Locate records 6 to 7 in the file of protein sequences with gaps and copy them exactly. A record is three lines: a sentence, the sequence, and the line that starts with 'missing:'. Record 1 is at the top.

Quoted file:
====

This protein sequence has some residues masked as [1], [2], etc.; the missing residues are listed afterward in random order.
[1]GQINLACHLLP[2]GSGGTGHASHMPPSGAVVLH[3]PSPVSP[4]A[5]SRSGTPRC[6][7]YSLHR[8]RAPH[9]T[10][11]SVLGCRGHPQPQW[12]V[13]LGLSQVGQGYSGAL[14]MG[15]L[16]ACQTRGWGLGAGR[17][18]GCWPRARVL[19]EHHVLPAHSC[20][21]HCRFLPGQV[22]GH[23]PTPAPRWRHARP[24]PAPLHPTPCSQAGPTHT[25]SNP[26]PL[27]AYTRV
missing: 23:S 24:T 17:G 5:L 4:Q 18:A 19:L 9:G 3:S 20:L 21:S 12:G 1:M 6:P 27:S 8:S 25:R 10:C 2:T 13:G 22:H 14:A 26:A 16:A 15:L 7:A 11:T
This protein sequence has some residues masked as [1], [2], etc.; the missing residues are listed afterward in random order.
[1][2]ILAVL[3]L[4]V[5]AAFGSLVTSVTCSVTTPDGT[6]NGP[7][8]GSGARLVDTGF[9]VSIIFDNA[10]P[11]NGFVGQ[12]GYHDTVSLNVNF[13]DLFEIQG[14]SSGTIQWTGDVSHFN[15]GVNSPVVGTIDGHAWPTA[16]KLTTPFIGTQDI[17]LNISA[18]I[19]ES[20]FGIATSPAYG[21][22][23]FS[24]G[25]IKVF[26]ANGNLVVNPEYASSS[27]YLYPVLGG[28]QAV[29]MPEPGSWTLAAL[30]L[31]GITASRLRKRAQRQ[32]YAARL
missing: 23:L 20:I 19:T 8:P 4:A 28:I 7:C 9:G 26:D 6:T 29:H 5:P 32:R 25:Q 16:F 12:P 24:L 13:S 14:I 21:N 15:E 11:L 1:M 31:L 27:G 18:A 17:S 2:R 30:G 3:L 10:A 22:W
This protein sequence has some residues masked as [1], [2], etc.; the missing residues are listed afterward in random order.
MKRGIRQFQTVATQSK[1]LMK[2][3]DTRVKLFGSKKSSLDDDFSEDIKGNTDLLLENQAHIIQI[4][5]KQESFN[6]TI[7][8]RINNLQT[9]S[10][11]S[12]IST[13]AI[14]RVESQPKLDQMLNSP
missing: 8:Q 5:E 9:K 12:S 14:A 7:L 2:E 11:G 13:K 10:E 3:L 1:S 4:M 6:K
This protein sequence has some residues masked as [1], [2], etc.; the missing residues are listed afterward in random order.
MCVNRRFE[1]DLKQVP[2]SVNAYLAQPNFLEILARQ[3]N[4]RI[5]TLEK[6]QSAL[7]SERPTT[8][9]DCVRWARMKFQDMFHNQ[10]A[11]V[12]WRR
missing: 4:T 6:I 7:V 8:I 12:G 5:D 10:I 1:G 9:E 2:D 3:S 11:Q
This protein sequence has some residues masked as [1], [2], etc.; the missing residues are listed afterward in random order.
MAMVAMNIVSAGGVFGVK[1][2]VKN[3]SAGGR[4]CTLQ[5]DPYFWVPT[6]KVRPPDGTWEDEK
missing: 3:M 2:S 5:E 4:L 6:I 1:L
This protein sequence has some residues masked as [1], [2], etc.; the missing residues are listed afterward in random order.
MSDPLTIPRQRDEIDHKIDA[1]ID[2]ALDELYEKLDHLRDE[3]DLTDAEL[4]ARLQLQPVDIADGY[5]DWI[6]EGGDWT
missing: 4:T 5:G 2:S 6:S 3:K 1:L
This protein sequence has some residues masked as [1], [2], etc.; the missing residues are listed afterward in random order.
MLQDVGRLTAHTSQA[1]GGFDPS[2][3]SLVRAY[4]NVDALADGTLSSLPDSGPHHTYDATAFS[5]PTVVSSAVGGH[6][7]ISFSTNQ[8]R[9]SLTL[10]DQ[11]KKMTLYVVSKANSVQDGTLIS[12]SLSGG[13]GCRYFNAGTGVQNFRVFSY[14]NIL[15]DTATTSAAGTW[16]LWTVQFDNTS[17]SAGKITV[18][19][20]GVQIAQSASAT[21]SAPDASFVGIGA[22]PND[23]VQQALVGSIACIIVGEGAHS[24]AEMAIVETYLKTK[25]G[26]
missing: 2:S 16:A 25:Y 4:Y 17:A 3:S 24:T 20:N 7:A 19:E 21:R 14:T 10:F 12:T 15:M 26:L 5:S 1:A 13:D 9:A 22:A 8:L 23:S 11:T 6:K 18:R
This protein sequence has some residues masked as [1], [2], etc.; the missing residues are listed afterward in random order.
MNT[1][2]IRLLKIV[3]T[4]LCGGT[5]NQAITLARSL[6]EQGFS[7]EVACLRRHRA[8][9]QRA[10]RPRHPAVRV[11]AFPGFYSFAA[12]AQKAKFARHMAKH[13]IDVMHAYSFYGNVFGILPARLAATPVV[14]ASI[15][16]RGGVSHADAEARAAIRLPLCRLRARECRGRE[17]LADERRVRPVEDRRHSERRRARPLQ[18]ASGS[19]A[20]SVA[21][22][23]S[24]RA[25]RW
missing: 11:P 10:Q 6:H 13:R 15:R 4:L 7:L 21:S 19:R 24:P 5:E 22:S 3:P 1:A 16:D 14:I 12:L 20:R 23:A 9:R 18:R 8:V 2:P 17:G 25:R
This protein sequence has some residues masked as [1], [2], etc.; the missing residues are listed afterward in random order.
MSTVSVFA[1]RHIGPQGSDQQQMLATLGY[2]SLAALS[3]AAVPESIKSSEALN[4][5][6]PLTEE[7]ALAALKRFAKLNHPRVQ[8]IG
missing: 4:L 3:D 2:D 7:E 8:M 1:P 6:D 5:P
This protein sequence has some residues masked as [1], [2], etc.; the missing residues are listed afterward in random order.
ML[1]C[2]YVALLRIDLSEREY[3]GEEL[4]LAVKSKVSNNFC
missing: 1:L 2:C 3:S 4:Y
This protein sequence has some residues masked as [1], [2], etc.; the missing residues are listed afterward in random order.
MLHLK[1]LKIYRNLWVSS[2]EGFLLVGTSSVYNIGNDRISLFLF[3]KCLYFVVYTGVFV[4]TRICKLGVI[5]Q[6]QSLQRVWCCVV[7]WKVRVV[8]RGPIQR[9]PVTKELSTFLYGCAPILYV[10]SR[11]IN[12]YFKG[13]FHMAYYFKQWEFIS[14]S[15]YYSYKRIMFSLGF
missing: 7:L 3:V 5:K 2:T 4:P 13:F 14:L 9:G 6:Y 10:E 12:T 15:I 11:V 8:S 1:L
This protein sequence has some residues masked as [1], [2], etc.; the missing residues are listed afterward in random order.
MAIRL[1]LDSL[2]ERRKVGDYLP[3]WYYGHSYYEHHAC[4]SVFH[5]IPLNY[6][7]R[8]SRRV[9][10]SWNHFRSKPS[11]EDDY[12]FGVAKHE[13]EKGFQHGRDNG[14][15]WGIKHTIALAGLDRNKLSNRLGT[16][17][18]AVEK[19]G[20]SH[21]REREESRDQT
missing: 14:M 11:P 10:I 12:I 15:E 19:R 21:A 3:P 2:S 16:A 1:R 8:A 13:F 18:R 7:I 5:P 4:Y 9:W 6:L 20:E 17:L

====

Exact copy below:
This protein sequence has some residues masked as [1], [2], etc.; the missing residues are listed afterward in random order.
MSDPLTIPRQRDEIDHKIDA[1]ID[2]ALDELYEKLDHLRDE[3]DLTDAEL[4]ARLQLQPVDIADGY[5]DWI[6]EGGDWT
missing: 4:T 5:G 2:S 6:S 3:K 1:L
This protein sequence has some residues masked as [1], [2], etc.; the missing residues are listed afterward in random order.
MLQDVGRLTAHTSQA[1]GGFDPS[2][3]SLVRAY[4]NVDALADGTLSSLPDSGPHHTYDATAFS[5]PTVVSSAVGGH[6][7]ISFSTNQ[8]R[9]SLTL[10]DQ[11]KKMTLYVVSKANSVQDGTLIS[12]SLSGG[13]GCRYFNAGTGVQNFRVFSY[14]NIL[15]DTATTSAAGTW[16]LWTVQFDNTS[17]SAGKITV[18][19][20]GVQIAQSASAT[21]SAPDASFVGIGA[22]PND[23]VQQALVGSIACIIVGEGAHS[24]AEMAIVETYLKTK[25]G[26]
missing: 2:S 16:A 25:Y 4:Y 17:A 3:S 24:T 20:N 7:A 19:E 21:R 14:T 10:F 12:T 15:M 26:L 5:S 1:A 13:D 9:A 22:A 8:L 23:S 11:T 6:K 18:R